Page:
I am grateful for the assistance to the tune of £473.90 I received from the Graduate School Funding Scheme to support my attendance at the EMES PhD Summer School at the Glasgow Caledonian University. The PhD Summer School, which took place from June 22-25, 2016, is the only one of its kind to cater to the development needs of Post Graduate Research Students in the field of Social Entrepreneurship, Social Enterprise and Social Economy. It brought together students from across Europe, Central America, Asia, Africa, North America, South America and the Caribbean. It gave me the opportunity to meet, share ideas with and receive valuable feedback on my research from the scholars in the field of study. I used the funds granted to cover cost of registration to the Summer School; accommodation at the Glasgow Caledonian University for 3 nights, inclusive of meals, and return travel by train to Glasgow, Scotland.
Sarah Charalambides, Department of Visual Cultures
PhD candidate Sarah Charalambides received a contribution towards the costs of presenting papers at the following conferences in June and July 2016:
- AAH (Association of Art Historians) Summer Symposium. Gender in Art: Production, Collection, Display.Loughborough University, 8-9 June 2016
- SWIP (Society for Women in Ethics) UK Annual Conference. Precarity: Passion, Rage, Reason. University of Brighton, 16-17 June 2016
- London Conference in Critical Thought. The Affective Life of Austerity, Precarity and Vulnerability. Birkbeck, University of London, 24-25 June 2016
- Gender Work and Organization Conference. Precarious Work in Knowledge Societies: Exploring Gendered Power Relations. Keele University, 29 June - 1 July 2016
All four conferences were highly significant events concerning key academic debates on feminist art, gender and precarity. My research into contemporary feminist art practices and methodologies that interrogate the normalisation of unstable, insecure and flexible labour conditions in neoliberal, post-Fordist capitalism found fertile ground for debate and expansion. Presenting my papers at these conferences allowed me to contribute to and learn about the most recent advances in my field of research and gave me the opportunity to advocate my PhD project as well as to develop and improve my academic presentation skills. As I am only a partially funded postgraduate student, financial contributions are very significant for me. Therefore I would like to thank the Graduate School Fund for its generous support.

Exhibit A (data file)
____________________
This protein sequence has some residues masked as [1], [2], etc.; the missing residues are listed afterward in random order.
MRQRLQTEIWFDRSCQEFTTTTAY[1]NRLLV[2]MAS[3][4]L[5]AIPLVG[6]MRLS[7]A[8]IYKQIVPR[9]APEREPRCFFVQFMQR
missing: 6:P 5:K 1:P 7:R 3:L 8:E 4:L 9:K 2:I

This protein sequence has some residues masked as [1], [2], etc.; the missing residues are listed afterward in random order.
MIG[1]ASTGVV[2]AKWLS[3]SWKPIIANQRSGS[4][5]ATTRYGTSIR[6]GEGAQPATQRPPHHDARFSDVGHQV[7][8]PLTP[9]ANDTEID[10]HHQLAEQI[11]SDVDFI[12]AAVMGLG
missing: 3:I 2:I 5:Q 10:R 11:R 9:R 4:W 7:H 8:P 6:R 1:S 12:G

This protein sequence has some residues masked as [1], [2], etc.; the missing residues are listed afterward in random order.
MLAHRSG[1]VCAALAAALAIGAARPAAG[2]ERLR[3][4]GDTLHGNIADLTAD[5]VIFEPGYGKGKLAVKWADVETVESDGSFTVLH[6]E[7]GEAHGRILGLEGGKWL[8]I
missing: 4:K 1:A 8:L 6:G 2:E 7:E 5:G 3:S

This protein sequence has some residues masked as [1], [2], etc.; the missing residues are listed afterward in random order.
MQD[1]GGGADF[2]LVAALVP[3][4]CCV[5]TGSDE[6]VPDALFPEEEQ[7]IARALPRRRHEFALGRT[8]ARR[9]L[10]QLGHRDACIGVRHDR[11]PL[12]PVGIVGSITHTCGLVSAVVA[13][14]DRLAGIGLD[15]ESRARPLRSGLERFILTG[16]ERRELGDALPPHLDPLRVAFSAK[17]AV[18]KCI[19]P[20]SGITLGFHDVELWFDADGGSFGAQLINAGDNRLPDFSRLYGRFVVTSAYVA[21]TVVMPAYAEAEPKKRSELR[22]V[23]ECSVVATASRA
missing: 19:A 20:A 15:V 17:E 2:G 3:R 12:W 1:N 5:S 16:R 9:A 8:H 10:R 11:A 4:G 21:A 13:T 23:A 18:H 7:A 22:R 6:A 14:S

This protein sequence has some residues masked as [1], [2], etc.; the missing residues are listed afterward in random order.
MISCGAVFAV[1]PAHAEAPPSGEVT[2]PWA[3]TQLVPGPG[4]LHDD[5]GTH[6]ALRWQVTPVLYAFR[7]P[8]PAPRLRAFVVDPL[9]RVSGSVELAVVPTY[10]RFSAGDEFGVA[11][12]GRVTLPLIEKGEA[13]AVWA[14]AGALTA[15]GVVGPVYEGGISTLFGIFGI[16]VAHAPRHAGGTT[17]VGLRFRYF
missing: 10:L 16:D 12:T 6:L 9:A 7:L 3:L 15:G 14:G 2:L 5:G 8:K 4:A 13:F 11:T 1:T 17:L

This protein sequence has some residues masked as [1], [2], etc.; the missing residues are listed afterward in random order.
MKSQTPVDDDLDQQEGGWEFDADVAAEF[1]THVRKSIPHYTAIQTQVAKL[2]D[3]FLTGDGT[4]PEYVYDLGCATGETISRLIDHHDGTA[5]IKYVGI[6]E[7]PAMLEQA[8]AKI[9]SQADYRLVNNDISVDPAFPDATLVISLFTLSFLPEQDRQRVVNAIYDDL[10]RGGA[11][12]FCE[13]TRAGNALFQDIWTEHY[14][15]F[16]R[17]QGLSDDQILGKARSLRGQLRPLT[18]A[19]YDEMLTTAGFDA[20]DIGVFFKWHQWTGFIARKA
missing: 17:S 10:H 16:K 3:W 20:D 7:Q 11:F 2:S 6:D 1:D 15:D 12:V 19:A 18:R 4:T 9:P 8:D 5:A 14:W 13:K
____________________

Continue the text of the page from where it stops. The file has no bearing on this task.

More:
Rachael Thomas, Department of English and Comparative Literatures (ECL)
I was generously funded by the Graduate School to present my work at the University of Kent's 'Thinking Through Fiction' conference at their Canterbury campus. It was a two-day interdisciplinary event of panels, round tables and forums which enabled people to present papers and perform readings across an array of focuses. I was introduced to Spider Fiction, Particle Fiction, novel-writing as (new age) religious practice, and a moving critique of Southern Gothic. There was an evening event at The Parrot (a pub established in 1370!) of readings and a buffet. This gave me the chance to develop an invaluable network of people who are doing some fascinating things with and within fiction.
I presented my work at the end of the second day, giving a demonstration of how first-person narration acts on place in my novel-in progress. I came away from the conference with some interesting critique on my writing, advice and support from those further along their career paths, more confidence in presenting my work to an audience, an overwhelming amount of inspiration from my fellow presenters, a reading list, and vital new connections. As of October 2016 I will be an AHRC CHASE scholar, and I am excited to be part of a consortium that facilitates such a diverse and welcoming intellectual exchange.